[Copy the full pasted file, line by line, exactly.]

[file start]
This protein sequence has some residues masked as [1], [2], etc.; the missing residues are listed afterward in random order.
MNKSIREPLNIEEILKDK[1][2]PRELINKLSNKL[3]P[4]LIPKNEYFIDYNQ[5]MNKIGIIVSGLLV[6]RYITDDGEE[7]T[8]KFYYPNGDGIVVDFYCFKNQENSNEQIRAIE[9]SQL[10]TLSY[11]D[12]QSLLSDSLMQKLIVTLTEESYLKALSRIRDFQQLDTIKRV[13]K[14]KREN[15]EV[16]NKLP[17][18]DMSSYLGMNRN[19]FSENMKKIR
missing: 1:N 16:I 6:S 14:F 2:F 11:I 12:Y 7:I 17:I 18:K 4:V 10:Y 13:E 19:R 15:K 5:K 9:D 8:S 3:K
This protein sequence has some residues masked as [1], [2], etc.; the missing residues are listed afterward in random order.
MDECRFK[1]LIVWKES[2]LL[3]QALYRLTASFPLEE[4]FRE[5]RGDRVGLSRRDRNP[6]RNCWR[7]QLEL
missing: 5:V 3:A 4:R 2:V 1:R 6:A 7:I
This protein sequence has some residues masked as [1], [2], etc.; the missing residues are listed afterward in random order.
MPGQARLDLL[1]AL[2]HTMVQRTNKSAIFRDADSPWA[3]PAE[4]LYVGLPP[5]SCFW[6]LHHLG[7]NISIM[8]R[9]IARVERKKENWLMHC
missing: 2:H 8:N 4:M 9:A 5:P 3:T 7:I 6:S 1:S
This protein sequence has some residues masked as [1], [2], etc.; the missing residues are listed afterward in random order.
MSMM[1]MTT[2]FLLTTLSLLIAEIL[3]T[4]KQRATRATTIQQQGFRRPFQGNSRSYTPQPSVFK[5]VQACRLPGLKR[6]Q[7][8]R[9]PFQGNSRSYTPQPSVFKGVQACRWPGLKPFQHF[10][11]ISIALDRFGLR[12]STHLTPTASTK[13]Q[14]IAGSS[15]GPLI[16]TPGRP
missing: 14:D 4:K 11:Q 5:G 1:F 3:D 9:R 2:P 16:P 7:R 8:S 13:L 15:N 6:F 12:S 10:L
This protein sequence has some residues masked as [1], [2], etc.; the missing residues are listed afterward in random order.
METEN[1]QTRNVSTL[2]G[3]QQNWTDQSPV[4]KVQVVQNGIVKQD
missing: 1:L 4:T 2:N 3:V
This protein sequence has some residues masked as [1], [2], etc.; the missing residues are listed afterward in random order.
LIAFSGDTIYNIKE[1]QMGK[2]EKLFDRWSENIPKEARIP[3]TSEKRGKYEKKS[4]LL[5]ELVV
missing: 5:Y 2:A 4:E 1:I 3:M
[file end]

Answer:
This protein sequence has some residues masked as [1], [2], etc.; the missing residues are listed afterward in random order.
MNKSIREPLNIEEILKDK[1][2]PRELINKLSNKL[3]P[4]LIPKNEYFIDYNQ[5]MNKIGIIVSGLLV[6]RYITDDGEE[7]T[8]KFYYPNGDGIVVDFYCFKNQENSNEQIRAIE[9]SQL[10]TLSY[11]D[12]QSLLSDSLMQKLIVTLTEESYLKALSRIRDFQQLDTIKRV[13]K[14]KREN[15]EV[16]NKLP[17][18]DMSSYLGMNRN[19]FSENMKKIR
missing: 1:N 16:I 6:S 14:F 2:F 11:I 12:Y 7:I 17:I 18:K 4:V 10:Y 13:E 19:R 15:K 5:K 9:D 8:S 3:K
This protein sequence has some residues masked as [1], [2], etc.; the missing residues are listed afterward in random order.
MDECRFK[1]LIVWKES[2]LL[3]QALYRLTASFPLEE[4]FRE[5]RGDRVGLSRRDRNP[6]RNCWR[7]QLEL
missing: 5:V 3:A 4:R 2:V 1:R 6:A 7:I
This protein sequence has some residues masked as [1], [2], etc.; the missing residues are listed afterward in random order.
MPGQARLDLL[1]AL[2]HTMVQRTNKSAIFRDADSPWA[3]PAE[4]LYVGLPP[5]SCFW[6]LHHLG[7]NISIM[8]R[9]IARVERKKENWLMHC
missing: 2:H 8:N 4:M 9:A 5:P 3:T 7:I 6:S 1:S
This protein sequence has some residues masked as [1], [2], etc.; the missing residues are listed afterward in random order.
MSMM[1]MTT[2]FLLTTLSLLIAEIL[3]T[4]KQRATRATTIQQQGFRRPFQGNSRSYTPQPSVFK[5]VQACRLPGLKR[6]Q[7][8]R[9]PFQGNSRSYTPQPSVFKGVQACRWPGLKPFQHF[10][11]ISIALDRFGLR[12]STHLTPTASTK[13]Q[14]IAGSS[15]GPLI[16]TPGRP
missing: 14:D 4:K 11:Q 5:G 1:F 3:D 9:R 2:P 16:P 7:R 8:S 13:L 15:N 6:F 12:S 10:L
This protein sequence has some residues masked as [1], [2], etc.; the missing residues are listed afterward in random order.
METEN[1]QTRNVSTL[2]G[3]QQNWTDQSPV[4]KVQVVQNGIVKQD
missing: 1:L 4:T 2:N 3:V
This protein sequence has some residues masked as [1], [2], etc.; the missing residues are listed afterward in random order.
LIAFSGDTIYNIKE[1]QMGK[2]EKLFDRWSENIPKEARIP[3]TSEKRGKYEKKS[4]LL[5]ELVV
missing: 5:Y 2:A 4:E 1:I 3:M